2017 U.S. drug approvals in neurology and psychiatry


The U.S. Food and Drug Administration approved 46 new therapies in 2017, up from only 22 the year before. The following is a list of the new medications for neurology and psychiatry.

  • Safinamide (Xadago, Newron Pharmaceuticals): a monoamine oxidase (MAO)-B inhibitor approved as adjunctive therapy in Parkinson’s disease with motor fluctuations. A phase III trial reported that safinamide 50 or 100 mg/day as an add-on to levodopa-carbidopa significantly increased On time and improved UPDRS Part III motor scores (Borgohain et al. Mov Disord 2014;29:229-237). The FDA rejected the drug in 2014, but approved the resubmission in March 2017.
  • Ocrelizumab (Ocrevus, Roche): an anti-CD20 monoclonal antibody for use in relapsing-remitting and primary-progressive MS. Approval was based on the OPERA I and II phase III trials in RRMS (Hauser et al. N Engl J Med 2017;376:221-234), and the ORATORIO trial in PPMS (Montalban et al. N Engl J Med 2017;376:209-220). The agent was touted as the biggest drug launch in 2017, with sales of USD$200 million in its first three months on the market. Ocrevus was subsequently approved for RRMS in Canada in August.
  • Deutetrabenazine (Austedo, Teva): this agent received two approvals – for chorea associated with Huntington’s disease, followed by an indication for tardive dyskinesia. In the Huntington’s study, mean total maximal chorea scores improved from 12.1 to 7.7 with deutetrabenazine vs. an improvement from 13.2 to 11.3 with placebo (Huntington Study Group, et al. JAMA 2016;316:40-50). Treatment success, as assessed with the Patient Global Impression of Change, was reported in 51% with active treatment vs. 20% with placebo. In the ARM-TD study, deutetrabenazine significantly reduced Abnormal Involuntary Movement Scale (AIMS) scores versus placebo (least-squares mean -3.0 vs. -1.6); treatment was associated with low rates of psychiatric adverse events, and no worsening of parkinsonism (Fernandez et al. Neurology 2017;88:2003-2010).
  • Valbenzazine (Ingrezza, Neurocrine): this agent, a vesicular monoamine transporter-2 inhibitor, was the first to receive approval for tardive dyskinesia, but only maintained its solo status for four months before Austedo was approved for TD (see above). Approval was based on the KINECT 3 trial, which showed a significant reduction in AIMS dyskinesia score with valbenzazine 80 mg/day versus placebo (least-squares mean change -3.2 vs. 0.1) (Hauser et al. Am J Psychiatry 2017;174:476-484). A separate phase II trial in Tourette’s syndrome was unsuccessful, but a new study is planned using a higher dose.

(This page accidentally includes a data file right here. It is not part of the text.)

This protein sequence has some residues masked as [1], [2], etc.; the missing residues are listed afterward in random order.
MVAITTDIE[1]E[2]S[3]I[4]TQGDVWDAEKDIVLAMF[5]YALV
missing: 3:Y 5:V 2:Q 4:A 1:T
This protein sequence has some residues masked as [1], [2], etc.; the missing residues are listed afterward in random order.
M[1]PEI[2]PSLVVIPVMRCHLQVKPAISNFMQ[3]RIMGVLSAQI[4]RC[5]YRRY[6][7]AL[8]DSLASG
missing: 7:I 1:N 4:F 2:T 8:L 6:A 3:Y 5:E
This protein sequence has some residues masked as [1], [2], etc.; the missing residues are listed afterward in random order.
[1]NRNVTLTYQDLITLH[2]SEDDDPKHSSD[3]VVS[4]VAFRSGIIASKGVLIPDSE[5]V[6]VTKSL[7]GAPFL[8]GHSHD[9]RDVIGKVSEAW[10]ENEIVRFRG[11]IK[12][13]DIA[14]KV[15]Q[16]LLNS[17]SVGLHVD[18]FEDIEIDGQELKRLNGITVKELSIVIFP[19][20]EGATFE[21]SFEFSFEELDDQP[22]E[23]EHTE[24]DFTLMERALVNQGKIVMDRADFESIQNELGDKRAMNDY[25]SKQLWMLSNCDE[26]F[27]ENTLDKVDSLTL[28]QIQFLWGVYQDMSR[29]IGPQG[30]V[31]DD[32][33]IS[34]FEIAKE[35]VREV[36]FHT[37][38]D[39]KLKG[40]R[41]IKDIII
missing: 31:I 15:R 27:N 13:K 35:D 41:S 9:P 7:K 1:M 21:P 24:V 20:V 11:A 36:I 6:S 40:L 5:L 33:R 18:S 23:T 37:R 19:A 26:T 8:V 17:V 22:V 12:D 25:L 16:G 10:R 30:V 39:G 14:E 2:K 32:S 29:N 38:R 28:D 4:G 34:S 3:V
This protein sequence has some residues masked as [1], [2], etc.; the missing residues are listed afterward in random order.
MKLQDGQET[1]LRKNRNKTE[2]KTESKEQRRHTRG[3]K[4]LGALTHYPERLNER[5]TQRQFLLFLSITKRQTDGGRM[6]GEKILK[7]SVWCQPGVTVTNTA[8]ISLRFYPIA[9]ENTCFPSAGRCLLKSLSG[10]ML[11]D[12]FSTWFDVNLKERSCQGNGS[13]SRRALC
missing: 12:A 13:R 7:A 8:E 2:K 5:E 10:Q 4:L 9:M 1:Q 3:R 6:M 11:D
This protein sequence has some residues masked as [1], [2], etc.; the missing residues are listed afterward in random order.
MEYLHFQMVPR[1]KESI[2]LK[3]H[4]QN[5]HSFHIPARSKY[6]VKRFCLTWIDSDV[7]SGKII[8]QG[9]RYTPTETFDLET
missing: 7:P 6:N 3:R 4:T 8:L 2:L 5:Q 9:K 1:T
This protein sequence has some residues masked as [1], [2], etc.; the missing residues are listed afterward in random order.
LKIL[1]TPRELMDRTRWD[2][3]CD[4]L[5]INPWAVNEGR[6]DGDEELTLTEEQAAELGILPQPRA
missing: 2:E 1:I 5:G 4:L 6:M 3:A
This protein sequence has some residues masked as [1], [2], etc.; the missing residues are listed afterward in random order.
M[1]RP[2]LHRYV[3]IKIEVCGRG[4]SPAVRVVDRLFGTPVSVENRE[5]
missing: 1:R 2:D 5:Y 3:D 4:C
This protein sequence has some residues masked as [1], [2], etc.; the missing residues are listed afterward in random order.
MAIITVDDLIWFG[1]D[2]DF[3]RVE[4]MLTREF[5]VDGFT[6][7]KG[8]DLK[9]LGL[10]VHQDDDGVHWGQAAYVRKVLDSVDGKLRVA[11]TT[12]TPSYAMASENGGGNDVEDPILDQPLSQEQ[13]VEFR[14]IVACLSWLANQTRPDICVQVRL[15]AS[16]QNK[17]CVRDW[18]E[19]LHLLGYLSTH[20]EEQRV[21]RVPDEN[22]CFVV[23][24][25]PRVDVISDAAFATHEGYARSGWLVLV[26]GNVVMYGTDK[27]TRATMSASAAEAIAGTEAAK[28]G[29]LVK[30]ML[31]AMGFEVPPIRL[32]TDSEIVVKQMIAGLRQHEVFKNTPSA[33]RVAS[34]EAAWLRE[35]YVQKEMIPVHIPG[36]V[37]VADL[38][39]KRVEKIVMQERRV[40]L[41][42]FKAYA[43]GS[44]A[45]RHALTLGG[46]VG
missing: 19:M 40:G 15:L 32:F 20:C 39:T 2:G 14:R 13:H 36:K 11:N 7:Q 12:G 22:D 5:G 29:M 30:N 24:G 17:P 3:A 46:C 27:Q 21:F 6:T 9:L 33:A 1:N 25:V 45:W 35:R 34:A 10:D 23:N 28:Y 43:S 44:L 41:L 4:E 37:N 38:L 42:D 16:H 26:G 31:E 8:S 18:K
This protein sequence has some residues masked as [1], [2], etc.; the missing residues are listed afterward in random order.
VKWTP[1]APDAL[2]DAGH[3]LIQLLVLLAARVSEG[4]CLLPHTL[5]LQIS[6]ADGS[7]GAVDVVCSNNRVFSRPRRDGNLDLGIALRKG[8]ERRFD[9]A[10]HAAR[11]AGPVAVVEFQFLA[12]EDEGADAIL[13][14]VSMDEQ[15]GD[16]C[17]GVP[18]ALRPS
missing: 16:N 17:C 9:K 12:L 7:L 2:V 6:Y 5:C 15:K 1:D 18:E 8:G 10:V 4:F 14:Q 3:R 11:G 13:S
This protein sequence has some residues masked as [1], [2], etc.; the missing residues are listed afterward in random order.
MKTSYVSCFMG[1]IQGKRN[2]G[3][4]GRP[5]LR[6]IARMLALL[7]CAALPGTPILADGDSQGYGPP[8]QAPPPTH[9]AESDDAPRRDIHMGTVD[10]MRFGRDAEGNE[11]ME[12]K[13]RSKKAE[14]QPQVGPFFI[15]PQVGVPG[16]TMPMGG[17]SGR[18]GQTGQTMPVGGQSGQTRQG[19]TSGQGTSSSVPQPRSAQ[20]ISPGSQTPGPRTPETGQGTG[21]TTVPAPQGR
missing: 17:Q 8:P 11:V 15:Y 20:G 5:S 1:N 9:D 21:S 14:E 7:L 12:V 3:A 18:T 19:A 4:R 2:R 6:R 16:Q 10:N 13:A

• Cerlipnase alfa (Brineura, BioMarin): this agent, a recombinant human tripeptidyl peptidase-1 (TPP1), was approved to slow the loss of ambulation in pediatric patients with neuronal ceroid lipofuscinosis type 2 (CLN2), a rare inherited neurodegenerative disease caused by a deficiency in TPP1. The drug will be one of the most expensive on the market, with a price tag of USD$702,000 per year before discounts, in part because of the low incidence of CLN2 (22 new patients in the U.S. per year).
  • Edaravone (Radicava, Mitsubishi Tanabe): this is the first drug approved for the treatment of amyotrophic lateral sclerosis in over 20 years. Although a phase III trial of edaravone failed in ALS, a post-hoc analysis suggested a benefit in a subgroup of patients with early-stage ALS who met certain criteria. A subsequent phase III trial reported a one-third reduction in the rate of disease progression in highly selected patients (Writing Group, et al. Lancet Neurol 2017;16:505-512).
  • Adjuvanted, recombinant varicella zoster vaccine (Shingrix, GlaxoSmithKline): while not a neurology/psychiatry drug, zoster vaccines are becoming routine in the treatment of MS patients scheduled for a course of immunosuppressants. The vaccine was approved for the prevention of shingles in adults >50 years. Of interest is that it is a non-live vaccine, in contrast to Zostavax, a live-attenuated zoster vaccine approved a decade ago. Shingrix was approved in Canada in October. The U.S. Centers for Disease Control Advisory Committee on Immunization Practices stated that Shingrix is the preferred vaccine for shingles prevention, and can be administered in adults who previously received Zostavax (www.cdc.gov/vaccines/vpd/shingles/public/index.html).

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